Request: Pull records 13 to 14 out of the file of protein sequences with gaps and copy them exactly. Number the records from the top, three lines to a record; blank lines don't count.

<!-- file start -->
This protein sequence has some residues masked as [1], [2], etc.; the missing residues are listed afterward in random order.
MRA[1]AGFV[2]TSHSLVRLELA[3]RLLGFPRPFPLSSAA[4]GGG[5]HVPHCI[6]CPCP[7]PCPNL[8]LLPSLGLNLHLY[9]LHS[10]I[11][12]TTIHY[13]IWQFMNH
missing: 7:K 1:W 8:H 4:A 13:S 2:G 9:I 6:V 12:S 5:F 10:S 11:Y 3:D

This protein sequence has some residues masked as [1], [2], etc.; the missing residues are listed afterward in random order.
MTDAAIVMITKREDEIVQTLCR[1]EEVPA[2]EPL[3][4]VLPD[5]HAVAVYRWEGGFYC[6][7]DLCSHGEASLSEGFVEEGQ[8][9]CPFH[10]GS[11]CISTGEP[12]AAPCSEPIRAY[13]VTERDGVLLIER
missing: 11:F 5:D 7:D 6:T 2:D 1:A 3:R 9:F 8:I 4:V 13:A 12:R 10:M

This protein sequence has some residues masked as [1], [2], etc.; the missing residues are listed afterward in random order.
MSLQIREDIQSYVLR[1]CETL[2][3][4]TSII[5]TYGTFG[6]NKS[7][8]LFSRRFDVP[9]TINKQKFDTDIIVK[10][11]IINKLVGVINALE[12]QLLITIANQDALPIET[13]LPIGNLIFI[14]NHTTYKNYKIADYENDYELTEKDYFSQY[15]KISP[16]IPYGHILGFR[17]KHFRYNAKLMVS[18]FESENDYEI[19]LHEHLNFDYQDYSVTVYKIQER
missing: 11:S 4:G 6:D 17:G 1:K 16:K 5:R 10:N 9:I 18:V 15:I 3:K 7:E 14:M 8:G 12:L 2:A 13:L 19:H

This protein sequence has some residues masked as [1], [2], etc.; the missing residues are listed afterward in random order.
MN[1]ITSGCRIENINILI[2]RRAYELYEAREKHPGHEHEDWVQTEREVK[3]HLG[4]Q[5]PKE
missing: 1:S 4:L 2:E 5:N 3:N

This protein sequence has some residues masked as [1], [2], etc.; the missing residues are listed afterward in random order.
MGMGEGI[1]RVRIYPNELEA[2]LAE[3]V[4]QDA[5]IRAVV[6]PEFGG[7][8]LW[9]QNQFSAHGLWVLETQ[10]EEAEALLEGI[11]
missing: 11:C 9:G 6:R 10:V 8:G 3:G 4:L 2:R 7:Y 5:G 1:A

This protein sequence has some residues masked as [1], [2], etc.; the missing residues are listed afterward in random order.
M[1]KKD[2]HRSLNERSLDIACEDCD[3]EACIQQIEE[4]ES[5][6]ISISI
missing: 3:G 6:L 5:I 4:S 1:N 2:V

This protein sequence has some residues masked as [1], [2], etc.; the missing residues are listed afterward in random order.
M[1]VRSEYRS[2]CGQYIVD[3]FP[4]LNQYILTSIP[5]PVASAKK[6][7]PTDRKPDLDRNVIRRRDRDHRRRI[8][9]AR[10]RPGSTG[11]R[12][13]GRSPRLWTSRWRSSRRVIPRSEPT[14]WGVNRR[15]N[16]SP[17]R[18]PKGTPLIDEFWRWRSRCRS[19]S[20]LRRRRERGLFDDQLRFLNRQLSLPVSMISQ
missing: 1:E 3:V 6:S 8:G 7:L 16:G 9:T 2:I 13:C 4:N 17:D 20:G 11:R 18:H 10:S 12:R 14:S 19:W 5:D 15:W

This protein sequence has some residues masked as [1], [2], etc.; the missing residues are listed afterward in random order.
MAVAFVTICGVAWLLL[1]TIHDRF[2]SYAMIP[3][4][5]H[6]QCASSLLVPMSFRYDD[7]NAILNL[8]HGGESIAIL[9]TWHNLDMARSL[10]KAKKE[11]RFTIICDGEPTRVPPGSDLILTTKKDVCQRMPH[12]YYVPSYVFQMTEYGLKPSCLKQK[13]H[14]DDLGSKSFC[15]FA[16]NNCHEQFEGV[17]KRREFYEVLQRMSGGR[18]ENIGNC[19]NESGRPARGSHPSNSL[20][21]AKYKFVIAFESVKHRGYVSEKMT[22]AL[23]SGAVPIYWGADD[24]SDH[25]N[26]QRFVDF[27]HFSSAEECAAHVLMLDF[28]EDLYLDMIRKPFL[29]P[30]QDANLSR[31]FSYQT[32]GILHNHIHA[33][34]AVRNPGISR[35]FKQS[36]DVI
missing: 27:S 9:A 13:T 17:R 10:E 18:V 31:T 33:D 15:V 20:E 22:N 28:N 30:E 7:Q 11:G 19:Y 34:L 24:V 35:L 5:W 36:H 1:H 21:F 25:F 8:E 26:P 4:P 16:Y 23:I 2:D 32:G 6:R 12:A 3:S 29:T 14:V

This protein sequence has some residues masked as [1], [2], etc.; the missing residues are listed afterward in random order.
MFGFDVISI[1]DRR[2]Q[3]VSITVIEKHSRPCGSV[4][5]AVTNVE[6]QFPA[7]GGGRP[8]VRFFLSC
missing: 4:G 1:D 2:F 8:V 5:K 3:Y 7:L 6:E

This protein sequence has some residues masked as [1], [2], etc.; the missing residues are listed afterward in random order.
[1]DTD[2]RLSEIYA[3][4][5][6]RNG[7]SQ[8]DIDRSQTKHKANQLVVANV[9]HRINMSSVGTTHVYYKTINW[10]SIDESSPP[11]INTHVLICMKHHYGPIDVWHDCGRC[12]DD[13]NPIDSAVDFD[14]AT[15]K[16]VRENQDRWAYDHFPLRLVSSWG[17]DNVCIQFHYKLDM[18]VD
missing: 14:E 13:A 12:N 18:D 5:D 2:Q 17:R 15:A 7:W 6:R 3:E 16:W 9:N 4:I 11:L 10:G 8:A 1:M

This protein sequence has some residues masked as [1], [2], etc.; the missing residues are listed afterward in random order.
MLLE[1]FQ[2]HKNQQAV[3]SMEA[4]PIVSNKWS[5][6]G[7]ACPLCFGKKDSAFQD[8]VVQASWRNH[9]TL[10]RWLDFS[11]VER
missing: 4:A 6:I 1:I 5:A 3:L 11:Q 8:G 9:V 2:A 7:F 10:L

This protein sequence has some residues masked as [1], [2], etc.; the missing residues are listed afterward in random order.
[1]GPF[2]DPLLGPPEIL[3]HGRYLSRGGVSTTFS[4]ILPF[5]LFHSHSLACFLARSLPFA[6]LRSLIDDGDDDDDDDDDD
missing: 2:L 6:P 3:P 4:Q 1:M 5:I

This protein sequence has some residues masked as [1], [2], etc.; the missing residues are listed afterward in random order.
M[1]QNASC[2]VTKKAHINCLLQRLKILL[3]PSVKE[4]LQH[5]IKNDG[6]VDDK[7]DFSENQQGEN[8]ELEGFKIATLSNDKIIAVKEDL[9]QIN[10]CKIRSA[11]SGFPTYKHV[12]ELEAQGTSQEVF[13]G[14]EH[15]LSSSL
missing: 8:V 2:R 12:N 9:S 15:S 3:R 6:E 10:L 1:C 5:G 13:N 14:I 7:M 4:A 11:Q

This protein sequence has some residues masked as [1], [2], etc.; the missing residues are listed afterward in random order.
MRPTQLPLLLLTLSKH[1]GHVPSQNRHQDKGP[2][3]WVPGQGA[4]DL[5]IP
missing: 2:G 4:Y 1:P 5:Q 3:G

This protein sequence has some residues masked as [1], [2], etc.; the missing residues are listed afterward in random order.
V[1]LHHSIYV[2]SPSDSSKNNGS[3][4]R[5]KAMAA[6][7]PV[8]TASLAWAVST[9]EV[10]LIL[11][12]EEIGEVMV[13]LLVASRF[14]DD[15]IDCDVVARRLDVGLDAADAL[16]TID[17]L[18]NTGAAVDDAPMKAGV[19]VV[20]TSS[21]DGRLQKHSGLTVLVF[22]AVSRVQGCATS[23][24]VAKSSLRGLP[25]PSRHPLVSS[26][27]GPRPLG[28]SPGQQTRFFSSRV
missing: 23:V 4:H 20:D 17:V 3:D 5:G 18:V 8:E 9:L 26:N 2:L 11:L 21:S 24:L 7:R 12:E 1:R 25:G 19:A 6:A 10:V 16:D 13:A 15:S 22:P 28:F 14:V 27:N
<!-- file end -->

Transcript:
This protein sequence has some residues masked as [1], [2], etc.; the missing residues are listed afterward in random order.
M[1]QNASC[2]VTKKAHINCLLQRLKILL[3]PSVKE[4]LQH[5]IKNDG[6]VDDK[7]DFSENQQGEN[8]ELEGFKIATLSNDKIIAVKEDL[9]QIN[10]CKIRSA[11]SGFPTYKHV[12]ELEAQGTSQEVF[13]G[14]EH[15]LSSSL
missing: 8:V 2:R 12:N 9:S 15:S 3:R 6:E 10:L 1:C 5:G 13:N 14:I 7:M 4:A 11:Q

This protein sequence has some residues masked as [1], [2], etc.; the missing residues are listed afterward in random order.
MRPTQLPLLLLTLSKH[1]GHVPSQNRHQDKGP[2][3]WVPGQGA[4]DL[5]IP
missing: 2:G 4:Y 1:P 5:Q 3:G